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SAMJ: South African Medical Journal

versão On-line ISSN 2078-5135
versão impressa ISSN 0256-9574

SAMJ, S. Afr. med. j. vol.103 no.5 Cape Town Mai. 2013




Private theatre utilisation in South Africa: A case study



D Hartmann; B Sunjka

Dieter Hartmann is a lecturer in Industrial Engineering and councillor of the Southern African Institute for Industrial Engineers. His research focuses on healthcare systems, seeking to optimise performance and quality of healthcare by applying techniques developed by Industrial Engineering to manage other complex systems such as vehicle manufacture and global supply chains. Bernadette Sunjka works in the field of small business development, particularly focusing on bringing competitive advantage into small, medium and micro-enterprises





INTRODUCTION: A large private operating theatre complex was investigated to address the lack of published South African benchmarks for utilisation. All major theatres were staffed during normal working hours (07h00 - 19h00), emergency cases being provided for on an ad hoc basis through spare capacity.
METHODS: An extensive billing database, amounting to 28 991 records of procedures performed during normal working hours and spanning the period October 2007 - February 2010, was data-mined using Visual Basic for Applications (VBA) scripts. Theatre utilisation was analysed per day, per theatre.
RESULTS: The results showed an average utilisation of 43% with significant variation in day-to-day operations. If the very underutilised minor theatre was excluded from the analysis, overall utilisation rose to 48%. Individual theatre utilisation ranged from 14% to 61%. An analysis of change in utilisation with time during a day showed that peak utilisation of 71% was achieved at 09h30 (90 minutes after lists start). Utilisation dropped to 25% at the end of the working day and was sustained for some time after hours.
CONCLUSION: The 48% utilisation observed was significantly lower than the global benchmark of between 70% and 80%.



Operating theatres are the single largest cost to a hospital in terms of capitalisation and fixed and variable operating costs. It is therefore desirable to optimise the efficiency of these assets. The efficiency of operating theatres can be measured in a variety of ways. Essentially it tends to be defined in terms of ability to translate available time into earnings.[1-3]

The private hospital business model generates earnings only when a theatre is in use. Utilisation is therefore a simple and adequate measure of the efficiency of a theatre, because its ability to generate revenue (its efficiency) rises as the time for which it is used increases.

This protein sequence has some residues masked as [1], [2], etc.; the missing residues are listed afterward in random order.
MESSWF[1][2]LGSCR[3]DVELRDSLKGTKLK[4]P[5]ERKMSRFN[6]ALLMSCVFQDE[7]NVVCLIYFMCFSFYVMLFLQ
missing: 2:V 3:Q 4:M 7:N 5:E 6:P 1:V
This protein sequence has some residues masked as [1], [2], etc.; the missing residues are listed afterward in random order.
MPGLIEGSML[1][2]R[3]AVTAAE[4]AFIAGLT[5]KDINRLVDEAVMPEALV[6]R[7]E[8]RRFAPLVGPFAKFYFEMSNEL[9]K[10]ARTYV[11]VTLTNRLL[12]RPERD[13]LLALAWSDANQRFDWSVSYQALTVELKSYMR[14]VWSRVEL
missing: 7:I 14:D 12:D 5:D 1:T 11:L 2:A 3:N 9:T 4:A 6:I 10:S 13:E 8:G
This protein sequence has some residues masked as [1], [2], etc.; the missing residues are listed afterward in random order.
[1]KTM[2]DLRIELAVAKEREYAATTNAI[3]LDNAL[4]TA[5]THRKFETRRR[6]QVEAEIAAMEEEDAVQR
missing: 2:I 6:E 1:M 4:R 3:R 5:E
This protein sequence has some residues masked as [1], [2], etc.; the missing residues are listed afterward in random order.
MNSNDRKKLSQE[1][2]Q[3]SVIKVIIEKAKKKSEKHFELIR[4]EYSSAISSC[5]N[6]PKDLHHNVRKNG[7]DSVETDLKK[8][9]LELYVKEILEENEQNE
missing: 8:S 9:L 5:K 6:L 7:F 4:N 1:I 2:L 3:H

It is generally agreed that utilisation of theatres in South African (SA) public hospitals ranges between 30% and 40%,[2] although these figures have not yet been supported by published work. There appears to be no published research giving utilisation benchmarks for private operating theatres in SA.

Attainment of utilisation levels between 70% and 80% is realistic[4] and can meet variations in demand resulting from complications arising during procedures. Several descriptive studies support this finding.[5,6] Computer simulations and mathematical models, both of which are essentially idealisations, compute the practical capacity for operating theatres at between 80%[7] and 90%.[8] Utilisation of 100% is referred to as 'the holy grail', because it is essentially sustainably unattainable owing to unavoidable variations in procedures and loading.[9]

This study investigated the efficiency of an operating theatre complex in a large private hospital in SA by measuring utilisation levels and using the result as a proxy for the effectiveness with which the complex can generate income for the hospital.



Theatre billing records were made available by the hospital for data analysis. The data consisted of 28 991 surgical records from October 2007 to February 2010.

Utilisation was defined as the proportion of available time that a theatre is actually used, as shown in the equation:

The time used was calculated as the difference between a patient being clocked in and being clocked out. The time available was recorded as the daily working hours, which were 12 hours from 07h00 to 19h00, every weekday. All major theatres were staffed during working hours; a single minor theatre was in use on only 2 days per week. No theatre was reserved for emergency cases, provision being made for such cases on an ad hoc basis. Theatre changeovers were computed and added to utilisation figures on the assumption that such actions, though not adding value, were essential.

The data were analysed in Microsoft Excel, using the Visual Basic for Applications (VBA) scripting language. (Repeating this investigation at other sites is simplified, as the code has been created to be a single-click diagnostic tool.)

The VBA code performed the following functions:

1. The data were validated and verified by checking for:

a. Data-type errors (were numbers entered in a field where there should be text?)

b. Format checks (were dates always written the same way, is capitalisation consistent, etc.?)

c. Presence checks (did every important field contain data?)

d. Uniqueness checks (were there duplicate records?).

2. Erroneous data were repaired where possible, or otherwise deleted.

3. Public holidays and weekends were removed from the data.

4. The overall data were split into separate theatres for targeted analysis.

5. The code analysed utilisation of the theatres on the following assumptions:

a. Working hours only were counted as 'time available' - see the equation above.

b. All the time during which a patient was clocked into a theatre was counted as 'time used'.

6. The code calculated a daily utilisation value for every theatre over the 29 months of data analysis. This was done by dividing the hours worked per day in a theatre by the number of working hours available.

7. The data set was statistically analysed to determine the mean and the standard deviation (SD) of each data set:

a. The mean was given as the average utilisation for each theatre, using the daily utilisation values.

b. The SD was calculated per theatre, giving a sense of the dispersion of the data - the greater the SD, the less tightly the utilisation rates were clustered around the mean.

c. A half-hourly analysis was conducted to see how utilisation varied from time to time during a working day.